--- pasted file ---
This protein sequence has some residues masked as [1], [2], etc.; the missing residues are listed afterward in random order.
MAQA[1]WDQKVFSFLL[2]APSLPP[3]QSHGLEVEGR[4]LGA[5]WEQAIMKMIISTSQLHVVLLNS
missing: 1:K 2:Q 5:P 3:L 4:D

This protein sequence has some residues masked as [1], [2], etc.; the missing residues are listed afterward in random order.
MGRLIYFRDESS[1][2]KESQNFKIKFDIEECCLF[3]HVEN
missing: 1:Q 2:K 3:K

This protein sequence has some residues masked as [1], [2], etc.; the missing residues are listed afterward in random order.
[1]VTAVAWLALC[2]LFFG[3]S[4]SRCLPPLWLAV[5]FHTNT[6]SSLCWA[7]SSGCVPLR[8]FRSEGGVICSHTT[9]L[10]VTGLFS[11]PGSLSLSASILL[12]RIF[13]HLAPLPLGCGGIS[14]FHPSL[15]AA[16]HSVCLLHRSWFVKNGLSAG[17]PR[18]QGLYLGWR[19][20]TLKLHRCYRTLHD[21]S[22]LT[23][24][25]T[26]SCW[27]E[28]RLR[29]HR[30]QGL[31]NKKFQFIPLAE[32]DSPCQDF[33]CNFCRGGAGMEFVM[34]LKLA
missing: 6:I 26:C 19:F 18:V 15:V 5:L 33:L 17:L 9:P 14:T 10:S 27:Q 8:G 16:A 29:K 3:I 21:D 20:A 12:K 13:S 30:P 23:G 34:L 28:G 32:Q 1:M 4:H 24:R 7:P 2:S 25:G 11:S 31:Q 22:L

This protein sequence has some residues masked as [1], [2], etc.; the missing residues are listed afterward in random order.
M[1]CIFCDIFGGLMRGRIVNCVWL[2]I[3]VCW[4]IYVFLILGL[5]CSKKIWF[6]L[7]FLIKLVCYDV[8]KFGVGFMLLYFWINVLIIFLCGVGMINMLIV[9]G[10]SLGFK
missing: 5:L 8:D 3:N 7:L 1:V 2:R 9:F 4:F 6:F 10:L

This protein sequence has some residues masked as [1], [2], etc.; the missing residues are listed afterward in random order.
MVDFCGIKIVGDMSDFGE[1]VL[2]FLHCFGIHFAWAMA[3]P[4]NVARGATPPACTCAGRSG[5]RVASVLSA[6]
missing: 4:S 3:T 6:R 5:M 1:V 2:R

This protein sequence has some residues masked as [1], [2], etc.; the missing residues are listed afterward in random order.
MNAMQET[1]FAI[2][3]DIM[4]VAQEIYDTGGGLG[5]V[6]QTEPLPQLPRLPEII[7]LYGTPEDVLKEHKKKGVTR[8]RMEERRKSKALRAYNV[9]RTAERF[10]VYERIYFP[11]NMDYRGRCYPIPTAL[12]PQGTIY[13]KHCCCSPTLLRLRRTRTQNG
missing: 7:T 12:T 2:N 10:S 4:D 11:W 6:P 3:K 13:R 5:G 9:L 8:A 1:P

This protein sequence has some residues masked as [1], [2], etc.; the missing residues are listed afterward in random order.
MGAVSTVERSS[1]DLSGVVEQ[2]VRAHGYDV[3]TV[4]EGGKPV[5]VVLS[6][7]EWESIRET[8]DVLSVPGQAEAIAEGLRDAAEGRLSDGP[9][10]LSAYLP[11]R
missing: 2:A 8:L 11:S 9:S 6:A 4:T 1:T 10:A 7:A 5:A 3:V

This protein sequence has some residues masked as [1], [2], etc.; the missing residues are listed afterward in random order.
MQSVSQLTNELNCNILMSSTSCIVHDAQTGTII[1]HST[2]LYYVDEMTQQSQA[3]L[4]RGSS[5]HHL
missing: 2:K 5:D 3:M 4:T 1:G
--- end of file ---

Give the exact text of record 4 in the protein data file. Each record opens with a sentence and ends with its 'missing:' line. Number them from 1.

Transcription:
This protein sequence has some residues masked as [1], [2], etc.; the missing residues are listed afterward in random order.
M[1]CIFCDIFGGLMRGRIVNCVWL[2]I[3]VCW[4]IYVFLILGL[5]CSKKIWF[6]L[7]FLIKLVCYDV[8]KFGVGFMLLYFWINVLIIFLCGVGMINMLIV[9]G[10]SLGFK
missing: 5:L 8:D 3:N 7:L 1:V 2:R 9:F 4:F 6:F 10:L